Can the Church Learn From the Past?

I’ve recently been studying a little church history. After reading about the Great Schism that separated the East and the West and moving on to the Great Schism of the Western Church, the messiness of church history has once again been awoken in my heart.

During the Western Schism, there were THREE popes claiming authority for about 9 years-Urban VI in Rome, Clement VII in Avignon, France, and Alexander V-and they were all excommunicating one another. Eventually, the Council of Constance removed all three popes, placing Martin V in the papacy. Now this is the same church council (held 1414 to 1417) that condemned two different John’s: John Hus and John Wycliff.

John Hus claimed that the church and its leaders can err and have erred in the past-something radical of his time. Hus was burned at the stake.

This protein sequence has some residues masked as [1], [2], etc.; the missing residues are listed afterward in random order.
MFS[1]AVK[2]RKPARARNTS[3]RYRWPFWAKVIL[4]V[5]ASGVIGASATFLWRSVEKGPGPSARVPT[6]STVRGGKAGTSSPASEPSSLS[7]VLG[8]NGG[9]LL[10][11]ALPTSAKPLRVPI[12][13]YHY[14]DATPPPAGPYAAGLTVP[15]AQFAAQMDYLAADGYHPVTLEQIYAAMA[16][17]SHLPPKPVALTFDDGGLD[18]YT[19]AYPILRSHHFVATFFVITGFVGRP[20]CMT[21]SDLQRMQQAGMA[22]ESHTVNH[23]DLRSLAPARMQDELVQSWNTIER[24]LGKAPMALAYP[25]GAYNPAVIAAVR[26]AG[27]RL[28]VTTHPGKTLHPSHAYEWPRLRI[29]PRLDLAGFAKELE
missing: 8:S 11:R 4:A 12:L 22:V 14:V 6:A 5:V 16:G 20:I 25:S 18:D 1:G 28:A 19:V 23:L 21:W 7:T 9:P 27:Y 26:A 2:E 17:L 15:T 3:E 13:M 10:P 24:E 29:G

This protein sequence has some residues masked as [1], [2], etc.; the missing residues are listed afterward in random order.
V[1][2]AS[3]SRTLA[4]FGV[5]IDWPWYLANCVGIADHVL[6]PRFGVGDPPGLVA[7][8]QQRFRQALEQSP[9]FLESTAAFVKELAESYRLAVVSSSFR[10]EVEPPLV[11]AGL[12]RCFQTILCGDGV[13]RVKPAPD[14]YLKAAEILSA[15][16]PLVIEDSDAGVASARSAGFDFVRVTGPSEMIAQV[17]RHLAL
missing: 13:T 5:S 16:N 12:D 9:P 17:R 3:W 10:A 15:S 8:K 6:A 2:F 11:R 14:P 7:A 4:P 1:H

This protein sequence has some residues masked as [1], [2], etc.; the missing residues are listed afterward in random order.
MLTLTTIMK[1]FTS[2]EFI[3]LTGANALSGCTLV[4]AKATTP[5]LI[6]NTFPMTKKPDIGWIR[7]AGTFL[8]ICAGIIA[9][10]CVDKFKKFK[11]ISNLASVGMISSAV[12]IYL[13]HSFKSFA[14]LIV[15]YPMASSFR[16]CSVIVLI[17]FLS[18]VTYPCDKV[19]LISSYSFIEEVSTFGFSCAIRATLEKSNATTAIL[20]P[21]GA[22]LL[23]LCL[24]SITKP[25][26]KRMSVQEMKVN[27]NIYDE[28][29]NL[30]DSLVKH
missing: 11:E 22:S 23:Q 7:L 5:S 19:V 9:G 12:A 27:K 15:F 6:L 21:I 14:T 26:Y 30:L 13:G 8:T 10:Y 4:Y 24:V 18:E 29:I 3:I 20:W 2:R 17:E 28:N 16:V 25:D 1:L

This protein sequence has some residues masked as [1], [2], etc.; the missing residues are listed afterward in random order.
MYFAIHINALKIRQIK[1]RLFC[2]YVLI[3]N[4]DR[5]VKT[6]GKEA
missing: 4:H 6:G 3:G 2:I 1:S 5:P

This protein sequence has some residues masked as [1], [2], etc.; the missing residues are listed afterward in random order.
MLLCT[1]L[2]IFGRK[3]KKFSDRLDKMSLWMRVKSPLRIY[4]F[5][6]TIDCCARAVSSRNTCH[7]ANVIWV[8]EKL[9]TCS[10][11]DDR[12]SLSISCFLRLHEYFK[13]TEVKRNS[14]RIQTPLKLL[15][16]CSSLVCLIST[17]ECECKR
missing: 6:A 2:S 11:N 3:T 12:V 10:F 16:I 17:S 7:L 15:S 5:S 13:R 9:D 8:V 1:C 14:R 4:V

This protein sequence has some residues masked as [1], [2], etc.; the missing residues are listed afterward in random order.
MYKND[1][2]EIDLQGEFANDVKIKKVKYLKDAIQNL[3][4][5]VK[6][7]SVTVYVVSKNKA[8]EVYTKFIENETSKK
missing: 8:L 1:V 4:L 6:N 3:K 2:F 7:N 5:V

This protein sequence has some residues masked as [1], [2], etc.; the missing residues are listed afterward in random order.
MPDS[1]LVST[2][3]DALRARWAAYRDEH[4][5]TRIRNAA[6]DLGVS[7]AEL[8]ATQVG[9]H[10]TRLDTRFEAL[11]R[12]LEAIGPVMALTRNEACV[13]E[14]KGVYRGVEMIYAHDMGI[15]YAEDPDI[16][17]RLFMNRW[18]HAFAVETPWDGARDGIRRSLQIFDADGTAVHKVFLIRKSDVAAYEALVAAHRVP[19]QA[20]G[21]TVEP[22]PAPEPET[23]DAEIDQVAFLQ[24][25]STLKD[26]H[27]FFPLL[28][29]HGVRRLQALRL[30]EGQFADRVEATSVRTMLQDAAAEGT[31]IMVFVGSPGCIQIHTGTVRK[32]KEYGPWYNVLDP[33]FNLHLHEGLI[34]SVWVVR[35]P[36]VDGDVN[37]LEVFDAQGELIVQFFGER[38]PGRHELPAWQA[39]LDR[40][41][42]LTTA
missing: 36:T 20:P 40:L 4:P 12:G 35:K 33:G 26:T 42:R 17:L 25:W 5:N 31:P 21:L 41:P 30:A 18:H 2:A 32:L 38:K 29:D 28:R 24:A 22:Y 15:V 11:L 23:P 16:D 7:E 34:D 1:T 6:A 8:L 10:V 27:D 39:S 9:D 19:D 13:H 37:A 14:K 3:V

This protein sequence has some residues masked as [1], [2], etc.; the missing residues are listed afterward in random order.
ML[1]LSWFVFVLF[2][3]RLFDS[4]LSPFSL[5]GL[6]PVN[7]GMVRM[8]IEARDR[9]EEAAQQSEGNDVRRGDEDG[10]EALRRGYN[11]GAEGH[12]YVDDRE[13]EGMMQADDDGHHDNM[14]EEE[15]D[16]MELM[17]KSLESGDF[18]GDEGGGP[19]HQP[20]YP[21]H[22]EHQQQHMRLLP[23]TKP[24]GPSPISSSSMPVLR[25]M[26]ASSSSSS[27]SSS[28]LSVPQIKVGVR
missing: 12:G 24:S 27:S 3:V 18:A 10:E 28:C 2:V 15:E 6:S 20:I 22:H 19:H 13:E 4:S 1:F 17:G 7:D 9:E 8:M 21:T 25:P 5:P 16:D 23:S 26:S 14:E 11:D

John Wycliff believed that the state had the authority to depose any wicked churchmen (clergy). He also wanted the Bible to be read by the everyday person, not just in Latin by the Church, so he translated the Vulgate into the common language in his area, not a good idea. Wycliff (who died of natural causes in 1384) was unburied and his remains were burned-as an effort to purge the sin from Wycliff for his beliefs.

While the church has evolved from burning people at the stake, Christian men and women are being thrown under the bus left and right. In an essence, people with radical ideas and viewpoints become the scapegoat of ridicule and disgrace.

Instead of continuing to burn our fellow Christians, why not extend love and grace? By gracefully inviting conversation and discussion on controversial issues, maybe we can learn to agree to disagree.

Am I dreaming too big? Can the church (again, that’s us) really learn from the past?


*Photo courtesy of here